"If we do not hang together, we shall all assuredly hang separately."
- Benjamin Frankin

Someone really needs to write a good biography of Tory writer Henry Fairlie.

"The conservative can all too easily drift into a morally bankrupt and intellectually shallow defense of those who have it made and those who have it on the make."

"The fact that Obama has been cautious in his reaction [to the protests in Iran] makes it all the harder for Khamenei and Ahmadinejad to wrap themselves in a nationalist flag.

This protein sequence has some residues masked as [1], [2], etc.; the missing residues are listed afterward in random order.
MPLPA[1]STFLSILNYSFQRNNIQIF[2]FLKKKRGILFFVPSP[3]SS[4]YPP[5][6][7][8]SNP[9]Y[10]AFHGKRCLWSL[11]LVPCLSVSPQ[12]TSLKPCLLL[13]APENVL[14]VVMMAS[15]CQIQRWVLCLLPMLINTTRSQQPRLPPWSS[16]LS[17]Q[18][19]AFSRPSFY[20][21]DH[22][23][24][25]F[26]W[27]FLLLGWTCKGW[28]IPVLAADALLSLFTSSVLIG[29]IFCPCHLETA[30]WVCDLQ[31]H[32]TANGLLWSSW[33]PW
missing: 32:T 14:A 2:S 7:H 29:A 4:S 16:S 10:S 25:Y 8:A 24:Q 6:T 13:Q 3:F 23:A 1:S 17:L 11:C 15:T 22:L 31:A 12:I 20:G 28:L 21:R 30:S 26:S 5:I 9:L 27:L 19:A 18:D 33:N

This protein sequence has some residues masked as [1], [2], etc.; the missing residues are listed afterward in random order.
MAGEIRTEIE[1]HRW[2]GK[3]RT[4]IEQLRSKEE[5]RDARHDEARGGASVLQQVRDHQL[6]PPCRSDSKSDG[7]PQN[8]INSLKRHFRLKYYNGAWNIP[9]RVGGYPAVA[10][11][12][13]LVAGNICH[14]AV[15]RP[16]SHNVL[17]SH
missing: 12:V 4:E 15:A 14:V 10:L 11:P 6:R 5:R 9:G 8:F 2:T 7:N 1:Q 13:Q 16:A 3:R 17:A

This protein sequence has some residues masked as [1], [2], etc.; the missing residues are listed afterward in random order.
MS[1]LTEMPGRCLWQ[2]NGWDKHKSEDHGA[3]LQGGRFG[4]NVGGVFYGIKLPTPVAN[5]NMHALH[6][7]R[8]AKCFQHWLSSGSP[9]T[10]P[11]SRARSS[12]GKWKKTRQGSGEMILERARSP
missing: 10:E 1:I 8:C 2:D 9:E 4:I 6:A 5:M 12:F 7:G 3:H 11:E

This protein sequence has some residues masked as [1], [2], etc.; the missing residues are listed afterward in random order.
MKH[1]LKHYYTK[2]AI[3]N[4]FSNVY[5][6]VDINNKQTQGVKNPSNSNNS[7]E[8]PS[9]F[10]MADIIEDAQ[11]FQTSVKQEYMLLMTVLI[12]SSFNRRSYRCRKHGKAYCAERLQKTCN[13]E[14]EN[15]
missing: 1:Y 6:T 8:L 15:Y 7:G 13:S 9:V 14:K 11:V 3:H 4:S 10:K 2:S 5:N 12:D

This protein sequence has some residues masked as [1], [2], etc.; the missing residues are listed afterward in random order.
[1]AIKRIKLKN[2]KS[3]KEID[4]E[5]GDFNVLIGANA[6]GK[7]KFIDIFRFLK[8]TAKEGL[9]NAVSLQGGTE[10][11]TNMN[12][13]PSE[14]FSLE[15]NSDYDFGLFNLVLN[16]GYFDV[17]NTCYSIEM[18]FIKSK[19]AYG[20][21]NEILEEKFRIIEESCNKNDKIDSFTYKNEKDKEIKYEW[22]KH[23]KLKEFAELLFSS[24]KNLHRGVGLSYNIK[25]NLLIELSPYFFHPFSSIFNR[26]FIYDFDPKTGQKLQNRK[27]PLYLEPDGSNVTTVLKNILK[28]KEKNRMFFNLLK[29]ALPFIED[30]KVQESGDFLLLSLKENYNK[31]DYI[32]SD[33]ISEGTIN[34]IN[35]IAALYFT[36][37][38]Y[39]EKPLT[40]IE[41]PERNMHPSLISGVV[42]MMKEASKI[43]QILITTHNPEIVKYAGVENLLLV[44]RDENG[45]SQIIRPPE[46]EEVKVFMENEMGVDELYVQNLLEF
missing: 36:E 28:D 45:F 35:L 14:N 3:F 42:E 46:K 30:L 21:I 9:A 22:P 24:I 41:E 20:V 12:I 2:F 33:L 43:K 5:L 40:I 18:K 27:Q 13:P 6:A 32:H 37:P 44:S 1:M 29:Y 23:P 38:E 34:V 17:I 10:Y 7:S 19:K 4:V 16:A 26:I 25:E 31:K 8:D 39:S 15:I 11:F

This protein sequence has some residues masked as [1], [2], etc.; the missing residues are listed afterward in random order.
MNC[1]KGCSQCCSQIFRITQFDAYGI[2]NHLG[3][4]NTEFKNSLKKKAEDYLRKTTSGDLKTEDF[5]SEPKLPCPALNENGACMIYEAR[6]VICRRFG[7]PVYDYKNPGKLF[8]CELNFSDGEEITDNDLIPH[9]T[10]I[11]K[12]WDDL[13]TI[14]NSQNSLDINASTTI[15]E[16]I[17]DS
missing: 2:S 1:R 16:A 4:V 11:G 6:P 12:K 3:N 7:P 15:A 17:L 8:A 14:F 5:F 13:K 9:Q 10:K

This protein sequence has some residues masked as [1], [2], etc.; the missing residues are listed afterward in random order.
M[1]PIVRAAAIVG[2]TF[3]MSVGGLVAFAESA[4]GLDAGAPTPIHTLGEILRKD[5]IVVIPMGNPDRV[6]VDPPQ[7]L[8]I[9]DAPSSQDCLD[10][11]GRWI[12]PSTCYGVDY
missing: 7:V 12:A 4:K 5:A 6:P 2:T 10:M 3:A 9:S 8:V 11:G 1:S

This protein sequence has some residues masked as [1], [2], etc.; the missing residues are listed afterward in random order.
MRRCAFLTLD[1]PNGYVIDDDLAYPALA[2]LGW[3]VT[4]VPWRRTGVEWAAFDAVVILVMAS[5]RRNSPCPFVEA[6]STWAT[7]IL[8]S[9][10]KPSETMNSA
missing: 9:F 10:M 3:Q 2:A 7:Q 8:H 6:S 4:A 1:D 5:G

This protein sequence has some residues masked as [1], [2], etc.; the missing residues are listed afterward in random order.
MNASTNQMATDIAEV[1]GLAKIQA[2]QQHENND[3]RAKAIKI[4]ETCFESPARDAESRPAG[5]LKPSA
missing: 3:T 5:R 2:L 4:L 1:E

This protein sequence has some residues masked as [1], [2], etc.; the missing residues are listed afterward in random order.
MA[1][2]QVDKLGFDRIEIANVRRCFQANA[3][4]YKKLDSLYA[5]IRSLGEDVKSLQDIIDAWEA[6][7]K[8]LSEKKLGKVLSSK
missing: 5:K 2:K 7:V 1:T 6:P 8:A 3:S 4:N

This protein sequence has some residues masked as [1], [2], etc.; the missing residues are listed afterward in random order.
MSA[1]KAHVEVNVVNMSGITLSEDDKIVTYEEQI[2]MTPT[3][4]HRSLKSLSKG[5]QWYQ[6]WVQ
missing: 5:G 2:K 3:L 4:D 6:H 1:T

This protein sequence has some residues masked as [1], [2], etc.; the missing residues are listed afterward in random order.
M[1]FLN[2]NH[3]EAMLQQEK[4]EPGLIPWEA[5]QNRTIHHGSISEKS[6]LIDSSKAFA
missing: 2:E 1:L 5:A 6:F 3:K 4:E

Neoconservatives are already denouncing Obama for his caution. Paul Wolfowitz, deputy defense secretary under Donald Rumsfeld, has compared the White House reaction to Ronald Reagan's reticence when Ferdinand Marcos's regime was challenged on the streets of the Philippines. But the analogy makes no sense. Marcos was an American client- he was in power courtesy of the United States. The protesters were asking Reagan to withdraw that support and let events take their course. Iran, on the other hand, is an independent, fiercely nationalistic country with a history of U.S. and British interference in its politics and economy. Britain essentially took over Iran's oil industry in 1901; the United States engineered a coup in 1953. The chief criticism of the Shah of Iran was that he was an American puppet. As in many countries- India is another example- this anti-imperial sentiment is quite powerful. Iranians know that this is their fight, and they want it to be.